If you count inventory once a year, your inventory records will be accurate once a year. When you consider that inventory is a yard’s biggest capital investment, “accurate once a year” is a sorry benchmark.
While most business owners already know this, many still have poor inventory management practices for a range of reasons: lack of time, not having the right counting and recording tools, and not having the right processes in place.
Like building a house on a faulty foundation, running a business on faulty inventory records has far-reaching and expensive consequences. Almost every aspect of a business can be affected by poor inventory management practices.
First, poor inventory management hurts profits. When buyers mistrust inventory data, they’re more likely to over-purchase. This means you might easily meet demand, but the extra product means your carrying costs are higher than your competitors. That overhead, coupled with the cash tied up in surplus inventory, all affect the bottom line. Additionally, irregular buying processes make you more vulnerable to market fluctuations. If you’re regularly over- or under-purchasing, price spikes and drops will unduly affect you.
Customer relationships can also be hurt by poor inventory management. Think about someone placing an order now for pick-up at a future date. When the scheduled deadline arrives and the product isn’t in stock, you’ve hurt your customer’s business. Disappointing one client is bad enough, but if you start developing a reputation for back orders, customers may start looking for more dependable suppliers.
Finally, poor inventory management drains company resources. Think about the buyers who are placing another last-minute order because stock has run out; the warehouse crews searching for misplaced product; the sales reps checking the yard before submitting an order. This is time, energy, and focus that could be better spent elsewhere.
The “good” news is, you aren’t alone. Many businesses struggle with maintaining accurate inventory records – your competitors are likely among them. Improving your inventory management isn’t only good for your bottom line, it’s an opportunity to gain a competitive advantage!
Here are three basic strategies to improve your situation and turn a company weakness into a strength.
Before you fix your inventory issues, you need to know what those issues are. Good reporting not only brings problems to light, they help drive action. The following reports are standard options in most inventory management programs.
Inventory turns – how many times you’re cycling through each product in a year – is a good place to begin. Six turns is a good target. If the report shows inventory turns and sales are misaligned, you can adjust your buying strategy.
You’ll also want a "dead stock report" to learn what inventory is sitting around taking up valuable space in your warehouse. Create strategies to get rid of it (like offering deep discounts or rearranging stock so dead items are more likely to get pulled). Then make sure you don’t buy it again.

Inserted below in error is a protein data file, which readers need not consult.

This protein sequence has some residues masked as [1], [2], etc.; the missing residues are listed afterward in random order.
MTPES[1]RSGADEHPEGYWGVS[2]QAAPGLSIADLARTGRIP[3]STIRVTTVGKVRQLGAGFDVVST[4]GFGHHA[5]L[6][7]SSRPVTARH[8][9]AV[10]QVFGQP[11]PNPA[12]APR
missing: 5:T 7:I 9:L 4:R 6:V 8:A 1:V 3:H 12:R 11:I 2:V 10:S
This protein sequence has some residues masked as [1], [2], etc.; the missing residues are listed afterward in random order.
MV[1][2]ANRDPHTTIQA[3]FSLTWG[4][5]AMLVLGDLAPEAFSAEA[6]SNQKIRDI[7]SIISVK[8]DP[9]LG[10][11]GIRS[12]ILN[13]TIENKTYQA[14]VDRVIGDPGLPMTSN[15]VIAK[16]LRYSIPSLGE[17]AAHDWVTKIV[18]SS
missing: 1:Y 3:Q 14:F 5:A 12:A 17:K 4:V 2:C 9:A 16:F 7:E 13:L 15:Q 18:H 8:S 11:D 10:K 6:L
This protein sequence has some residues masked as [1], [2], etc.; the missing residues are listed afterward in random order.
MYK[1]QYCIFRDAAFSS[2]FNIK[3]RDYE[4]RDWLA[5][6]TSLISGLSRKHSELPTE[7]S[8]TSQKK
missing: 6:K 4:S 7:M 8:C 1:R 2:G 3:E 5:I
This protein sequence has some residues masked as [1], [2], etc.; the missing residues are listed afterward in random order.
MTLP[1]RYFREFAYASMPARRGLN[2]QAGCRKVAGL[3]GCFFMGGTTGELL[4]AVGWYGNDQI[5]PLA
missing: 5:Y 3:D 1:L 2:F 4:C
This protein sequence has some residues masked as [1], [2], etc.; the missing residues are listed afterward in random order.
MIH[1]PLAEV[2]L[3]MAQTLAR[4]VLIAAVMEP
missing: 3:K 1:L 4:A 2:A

Finally, a "hit report" shows how many times material shows up on orders. That’s extremely valuable information that’s easy to act on. For instance, you can sort it from the lowest to learn what items are likely to show up next on your dead stock report and again – strategize on how to move it. Doing so frees up both warehouse real estate and cash flow.
2. CYCLE COUNTING
Cycle counting, where small batches of inventory are counted throughout the year, is one of the most valuable changes you can make. Compared to the “all hands on deck” annual inventory count, (which we promise your staff hate doing as much as you do), cycle counts allow you to focus on subsets of inventory. They’re also far less disruptive to daily operations. Smaller, more frequent inventory counts not only improve business practices, they also save time.
At minimum, cycle count your A items – the ones earning you 80% or more of your money (most modern inventory management platforms allow you to categorize and flag A-B-C items.) If you’re frequently engaging with these, you’re far less likely to run out of stock or over-purchase.
3. MOBILE WAREHOUSE TOOLS
Finally, consider a mobile inventory management solution. Traditional inventory control methods involve counting items on the floor, writing the counts on sheets, taking those sheets back to the office, then waiting for someone to key the data into the system. A mobile solution eliminates most of those steps. When staff members have a mobile device for tracking counts, whether a scan gun or an app on their phone, they can update records on the floor in real-time. Not only does this make counting less of a burden for them, it drastically reduces opportunities for human error.
There’s a range of mobile inventory tools available from full-blown WMS systems to streamlined apps. If you decide to invest in one of these solutions, make sure it integrates directly with your inventory management software.
Accurate inventory data is a powerful asset in running a successful business. It’s closely connected to both profits and your company resources. It also makes for satisfied customers and happy employees, two things you will always be working to gain and keep.
But by implementing key strategies of cycle counting, actionable reporting, and good software, the groundwork to grow your business will be laid on a nice, solid foundation.
This article originally appeared in the publication Softwood Forest Products Buyer.